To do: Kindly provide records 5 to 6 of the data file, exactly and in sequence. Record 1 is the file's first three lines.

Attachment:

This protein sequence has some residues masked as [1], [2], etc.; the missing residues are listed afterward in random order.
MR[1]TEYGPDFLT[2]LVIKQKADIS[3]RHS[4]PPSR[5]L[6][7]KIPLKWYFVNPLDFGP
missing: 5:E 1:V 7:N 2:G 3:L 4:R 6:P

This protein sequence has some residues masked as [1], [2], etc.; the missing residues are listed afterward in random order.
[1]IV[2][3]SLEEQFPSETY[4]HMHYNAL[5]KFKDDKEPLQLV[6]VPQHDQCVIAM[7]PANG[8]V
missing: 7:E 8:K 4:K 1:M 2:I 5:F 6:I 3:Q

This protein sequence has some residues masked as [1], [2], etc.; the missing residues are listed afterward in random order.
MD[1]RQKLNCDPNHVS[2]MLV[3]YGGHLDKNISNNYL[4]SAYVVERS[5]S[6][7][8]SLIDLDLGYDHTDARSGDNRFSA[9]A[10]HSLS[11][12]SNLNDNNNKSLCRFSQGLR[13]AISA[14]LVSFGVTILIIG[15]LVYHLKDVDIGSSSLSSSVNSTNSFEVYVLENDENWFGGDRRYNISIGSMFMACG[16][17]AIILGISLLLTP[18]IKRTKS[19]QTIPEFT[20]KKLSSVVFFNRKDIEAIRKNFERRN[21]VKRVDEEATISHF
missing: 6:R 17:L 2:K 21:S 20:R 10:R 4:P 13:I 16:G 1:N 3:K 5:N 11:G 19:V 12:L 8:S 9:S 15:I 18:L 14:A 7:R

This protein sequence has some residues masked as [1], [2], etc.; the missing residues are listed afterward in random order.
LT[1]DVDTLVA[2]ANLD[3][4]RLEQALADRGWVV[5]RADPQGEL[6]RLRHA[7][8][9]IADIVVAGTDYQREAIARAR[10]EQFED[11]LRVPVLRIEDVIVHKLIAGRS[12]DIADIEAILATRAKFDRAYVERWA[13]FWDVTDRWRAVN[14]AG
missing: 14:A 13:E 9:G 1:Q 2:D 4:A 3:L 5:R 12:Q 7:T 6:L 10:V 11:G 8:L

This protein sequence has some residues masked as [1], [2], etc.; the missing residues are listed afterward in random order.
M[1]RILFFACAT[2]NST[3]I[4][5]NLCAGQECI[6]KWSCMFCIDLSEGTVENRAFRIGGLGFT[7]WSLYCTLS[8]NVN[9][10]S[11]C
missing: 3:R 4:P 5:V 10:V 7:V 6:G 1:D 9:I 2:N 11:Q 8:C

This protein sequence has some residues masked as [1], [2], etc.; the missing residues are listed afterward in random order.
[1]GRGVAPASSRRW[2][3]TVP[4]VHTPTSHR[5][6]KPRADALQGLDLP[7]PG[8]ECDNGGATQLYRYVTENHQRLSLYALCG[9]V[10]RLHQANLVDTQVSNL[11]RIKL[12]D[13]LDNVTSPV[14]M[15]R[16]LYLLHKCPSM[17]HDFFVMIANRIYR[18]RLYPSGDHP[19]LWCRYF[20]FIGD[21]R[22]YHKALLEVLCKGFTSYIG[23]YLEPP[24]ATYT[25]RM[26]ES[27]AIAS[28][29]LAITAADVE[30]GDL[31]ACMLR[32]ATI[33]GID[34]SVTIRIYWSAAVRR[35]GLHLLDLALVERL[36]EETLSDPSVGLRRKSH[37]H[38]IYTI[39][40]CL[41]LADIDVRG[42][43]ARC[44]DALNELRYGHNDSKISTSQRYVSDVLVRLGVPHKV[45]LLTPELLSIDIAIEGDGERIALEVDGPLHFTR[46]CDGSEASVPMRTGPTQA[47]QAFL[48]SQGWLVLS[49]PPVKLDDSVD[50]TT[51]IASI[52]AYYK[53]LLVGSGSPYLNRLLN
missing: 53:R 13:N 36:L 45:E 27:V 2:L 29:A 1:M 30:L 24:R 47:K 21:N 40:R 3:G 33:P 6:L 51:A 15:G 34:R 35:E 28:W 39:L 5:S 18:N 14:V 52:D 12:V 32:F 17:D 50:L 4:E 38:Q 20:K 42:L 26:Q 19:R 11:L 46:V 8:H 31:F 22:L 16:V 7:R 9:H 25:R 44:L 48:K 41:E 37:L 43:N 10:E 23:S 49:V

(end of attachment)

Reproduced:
This protein sequence has some residues masked as [1], [2], etc.; the missing residues are listed afterward in random order.
M[1]RILFFACAT[2]NST[3]I[4][5]NLCAGQECI[6]KWSCMFCIDLSEGTVENRAFRIGGLGFT[7]WSLYCTLS[8]NVN[9][10]S[11]C
missing: 3:R 4:P 5:V 10:V 7:V 6:G 1:D 9:I 2:N 11:Q 8:C

This protein sequence has some residues masked as [1], [2], etc.; the missing residues are listed afterward in random order.
[1]GRGVAPASSRRW[2][3]TVP[4]VHTPTSHR[5][6]KPRADALQGLDLP[7]PG[8]ECDNGGATQLYRYVTENHQRLSLYALCG[9]V[10]RLHQANLVDTQVSNL[11]RIKL[12]D[13]LDNVTSPV[14]M[15]R[16]LYLLHKCPSM[17]HDFFVMIANRIYR[18]RLYPSGDHP[19]LWCRYF[20]FIGD[21]R[22]YHKALLEVLCKGFTSYIG[23]YLEPP[24]ATYT[25]RM[26]ES[27]AIAS[28][29]LAITAADVE[30]GDL[31]ACMLR[32]ATI[33]GID[34]SVTIRIYWSAAVRR[35]GLHLLDLALVERL[36]EETLSDPSVGLRRKSH[37]H[38]IYTI[39][40]CL[41]LADIDVRG[42][43]ARC[44]DALNELRYGHNDSKISTSQRYVSDVLVRLGVPHKV[45]LLTPELLSIDIAIEGDGERIALEVDGPLHFTR[46]CDGSEASVPMRTGPTQA[47]QAFL[48]SQGWLVLS[49]PPVKLDDSVD[50]TT[51]IASI[52]AYYK[53]LLVGSGSPYLNRLLN
missing: 53:R 13:N 36:L 45:E 27:V 2:L 29:A 1:M 30:L 24:R 47:K 21:N 40:R 3:G 33:P 6:L 51:A 15:G 34:R 35:E 28:W 39:L 5:S 18:N 14:V 52:D 12:V 32:F 17:D 50:L 4:E 38:Q 20:K 42:L 26:Q 19:R 11:L 46:V 8:H 31:F 22:L 16:V 7:R 9:H 25:R 44:L 48:K 41:E 37:L 43:N 10:E 23:S 49:V